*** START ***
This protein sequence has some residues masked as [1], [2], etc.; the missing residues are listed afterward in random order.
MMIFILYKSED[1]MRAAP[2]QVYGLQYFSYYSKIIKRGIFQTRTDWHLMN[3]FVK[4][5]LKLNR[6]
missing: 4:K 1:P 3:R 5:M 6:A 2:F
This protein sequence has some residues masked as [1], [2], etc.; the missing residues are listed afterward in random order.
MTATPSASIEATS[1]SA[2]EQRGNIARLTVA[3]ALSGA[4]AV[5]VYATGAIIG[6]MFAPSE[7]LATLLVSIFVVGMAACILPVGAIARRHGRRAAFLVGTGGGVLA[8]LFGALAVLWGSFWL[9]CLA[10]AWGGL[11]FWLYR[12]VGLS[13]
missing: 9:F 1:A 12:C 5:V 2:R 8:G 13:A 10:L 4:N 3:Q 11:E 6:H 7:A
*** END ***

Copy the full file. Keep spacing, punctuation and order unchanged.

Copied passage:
This protein sequence has some residues masked as [1], [2], etc.; the missing residues are listed afterward in random order.
MMIFILYKSED[1]MRAAP[2]QVYGLQYFSYYSKIIKRGIFQTRTDWHLMN[3]FVK[4][5]LKLNR[6]
missing: 4:K 1:P 3:R 5:M 6:A 2:F
This protein sequence has some residues masked as [1], [2], etc.; the missing residues are listed afterward in random order.
MTATPSASIEATS[1]SA[2]EQRGNIARLTVA[3]ALSGA[4]AV[5]VYATGAIIG[6]MFAPSE[7]LATLLVSIFVVGMAACILPVGAIARRHGRRAAFLVGTGGGVLA[8]LFGALAVLWGSFWL[9]CLA[10]AWGGL[11]FWLYR[12]VGLS[13]
missing: 9:F 1:A 12:C 5:V 2:R 8:G 13:A 10:L 4:N 3:Q 11:E 6:H 7:A